STORY SNAPSHOT
• Harold Brown was born in 1924 in Minneapolis, Minnesota.
• From sixth grade on, he wanted to become a military pilot.
• Many people told him he could not be a pilot because he was Black.
• Harold believed the U.S. Army would one day begin training black pilots and he would qualify.
• Harold graduated from high school in 1942 and that summer, applied for Army flight training.
• The United States had entered World War II following the Dec. 7, 1941 attack on Pearl Harbor.
• Harold was accepted and reported to Fort Snelling, Minnesota in December 1942.
• He earned his silver pilot’s wings at Tuskegee Army Air Field (TAAF) in May 1944.
• He was sent overseas to Italy in September 1944.
• In March 1945 during his 30th mission, debris from an exploding locomotive disabled his plane.
• He bailed out, was captured and became a Prisoner of War (POW) in Germany.
• Gen. George Patton liberated Harold and thousands of POWs in Germany in April 1945.
• Harold returned home to Minnesota in June 1945. He was not yet 21 years old.

PORT CLINTON, Ohio – Harold Brown, 95, had a lifetime of adventure in the air and on the ground before he was 21 years old. From sixth grade on, he was laser focused on becoming a military pilot. Born in 1924 in Minneapolis, Minnesota, he doesn’t know why he “caught the flying bug” so early. He did not attend an air show or see a military plane, Harold said during a May 28, 2020 interview at his home.

Harold pursues his dream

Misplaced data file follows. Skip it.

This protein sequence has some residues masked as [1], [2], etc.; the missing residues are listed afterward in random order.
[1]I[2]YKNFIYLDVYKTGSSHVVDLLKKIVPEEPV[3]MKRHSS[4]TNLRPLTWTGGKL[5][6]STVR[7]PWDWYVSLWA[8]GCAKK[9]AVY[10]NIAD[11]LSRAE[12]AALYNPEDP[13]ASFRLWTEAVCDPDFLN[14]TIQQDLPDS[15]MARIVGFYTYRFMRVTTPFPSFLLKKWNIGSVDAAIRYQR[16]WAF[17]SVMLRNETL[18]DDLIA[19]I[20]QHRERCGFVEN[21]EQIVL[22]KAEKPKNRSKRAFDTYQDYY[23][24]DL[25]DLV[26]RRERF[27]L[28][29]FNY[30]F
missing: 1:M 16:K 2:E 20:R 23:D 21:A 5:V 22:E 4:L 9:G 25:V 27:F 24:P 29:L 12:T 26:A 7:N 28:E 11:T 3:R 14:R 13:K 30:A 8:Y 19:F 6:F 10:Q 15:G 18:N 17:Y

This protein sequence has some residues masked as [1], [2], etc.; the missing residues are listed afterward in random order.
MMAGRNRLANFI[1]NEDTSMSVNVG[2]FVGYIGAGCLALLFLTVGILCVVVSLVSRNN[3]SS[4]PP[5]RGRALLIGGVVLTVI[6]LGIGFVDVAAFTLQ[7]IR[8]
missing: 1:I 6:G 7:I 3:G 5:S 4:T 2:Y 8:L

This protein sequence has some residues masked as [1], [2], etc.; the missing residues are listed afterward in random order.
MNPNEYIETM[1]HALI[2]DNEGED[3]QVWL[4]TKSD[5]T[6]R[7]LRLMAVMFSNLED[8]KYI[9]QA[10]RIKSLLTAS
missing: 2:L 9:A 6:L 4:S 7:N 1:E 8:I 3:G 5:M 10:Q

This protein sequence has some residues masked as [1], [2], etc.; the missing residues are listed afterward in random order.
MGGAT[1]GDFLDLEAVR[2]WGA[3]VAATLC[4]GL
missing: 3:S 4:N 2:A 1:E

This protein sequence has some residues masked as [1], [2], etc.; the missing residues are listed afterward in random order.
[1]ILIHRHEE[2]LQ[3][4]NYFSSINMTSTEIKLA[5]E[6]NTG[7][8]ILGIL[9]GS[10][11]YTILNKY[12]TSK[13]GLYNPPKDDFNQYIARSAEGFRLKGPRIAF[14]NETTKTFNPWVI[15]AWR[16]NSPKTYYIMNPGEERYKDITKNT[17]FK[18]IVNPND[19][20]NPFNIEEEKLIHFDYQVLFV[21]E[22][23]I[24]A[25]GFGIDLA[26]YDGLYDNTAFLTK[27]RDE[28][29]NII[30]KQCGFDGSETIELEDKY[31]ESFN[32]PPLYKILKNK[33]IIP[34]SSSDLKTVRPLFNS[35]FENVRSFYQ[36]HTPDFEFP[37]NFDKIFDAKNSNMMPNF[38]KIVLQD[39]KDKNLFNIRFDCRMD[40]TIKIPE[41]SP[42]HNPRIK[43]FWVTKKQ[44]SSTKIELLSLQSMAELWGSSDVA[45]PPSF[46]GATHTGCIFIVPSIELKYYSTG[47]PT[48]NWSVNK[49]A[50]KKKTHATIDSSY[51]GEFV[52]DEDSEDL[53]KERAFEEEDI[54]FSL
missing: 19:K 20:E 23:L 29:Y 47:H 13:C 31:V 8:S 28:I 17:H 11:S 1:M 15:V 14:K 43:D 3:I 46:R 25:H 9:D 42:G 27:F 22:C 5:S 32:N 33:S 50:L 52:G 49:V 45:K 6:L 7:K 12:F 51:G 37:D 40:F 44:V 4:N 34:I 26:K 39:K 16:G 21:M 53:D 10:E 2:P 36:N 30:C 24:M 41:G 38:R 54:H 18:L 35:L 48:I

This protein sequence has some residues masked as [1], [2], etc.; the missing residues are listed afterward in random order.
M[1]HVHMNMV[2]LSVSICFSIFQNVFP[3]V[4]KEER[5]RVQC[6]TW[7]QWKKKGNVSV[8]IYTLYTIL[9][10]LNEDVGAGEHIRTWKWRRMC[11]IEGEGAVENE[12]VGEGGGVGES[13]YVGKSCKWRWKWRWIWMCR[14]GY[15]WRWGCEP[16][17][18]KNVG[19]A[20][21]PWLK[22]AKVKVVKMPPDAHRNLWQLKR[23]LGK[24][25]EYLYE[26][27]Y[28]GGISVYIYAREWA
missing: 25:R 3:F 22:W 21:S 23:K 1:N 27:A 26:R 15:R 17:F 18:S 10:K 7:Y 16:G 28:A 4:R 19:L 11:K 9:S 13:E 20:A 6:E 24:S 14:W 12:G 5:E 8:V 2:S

The bug he caught was a good one. It became his dream.

Harold pursued his dream as doggedly as a pursuit plane locks on to its target. However, he first had to convince his mother about his dream. She wanted him to become a pianist. Harold saw himself sitting in a cockpit, not on a piano bench. After defiantly sitting on a piano bench with his hands folded for one hour instead of practicing, his mother relented.

To be ready to become a military pilot, Harold earned $35 and spent it all on flying lessons. His mother was very upset with him. But he never gave up his dream. His next flying lesson would be as a U.S. Army Air Forces aviation cadet.

Harold surprised everyone who told him his dream was unattainable because of his skin color. At a young age, Harold figured the U.S. Army Air Corps would soon begin training Black pilots. The world would catch up to his dream, he surmised. He was correct.

In 1939, the U.S. Congress authorized the Civilian Pilot Training Program (CPTP). It included a requirement that students could not be refused acceptance because of race. The CPTP paved the way for the U.S. Army Air Corps to train Black pilots. In June 1941, the Army Air Corps changed its name to the Army Air Forces.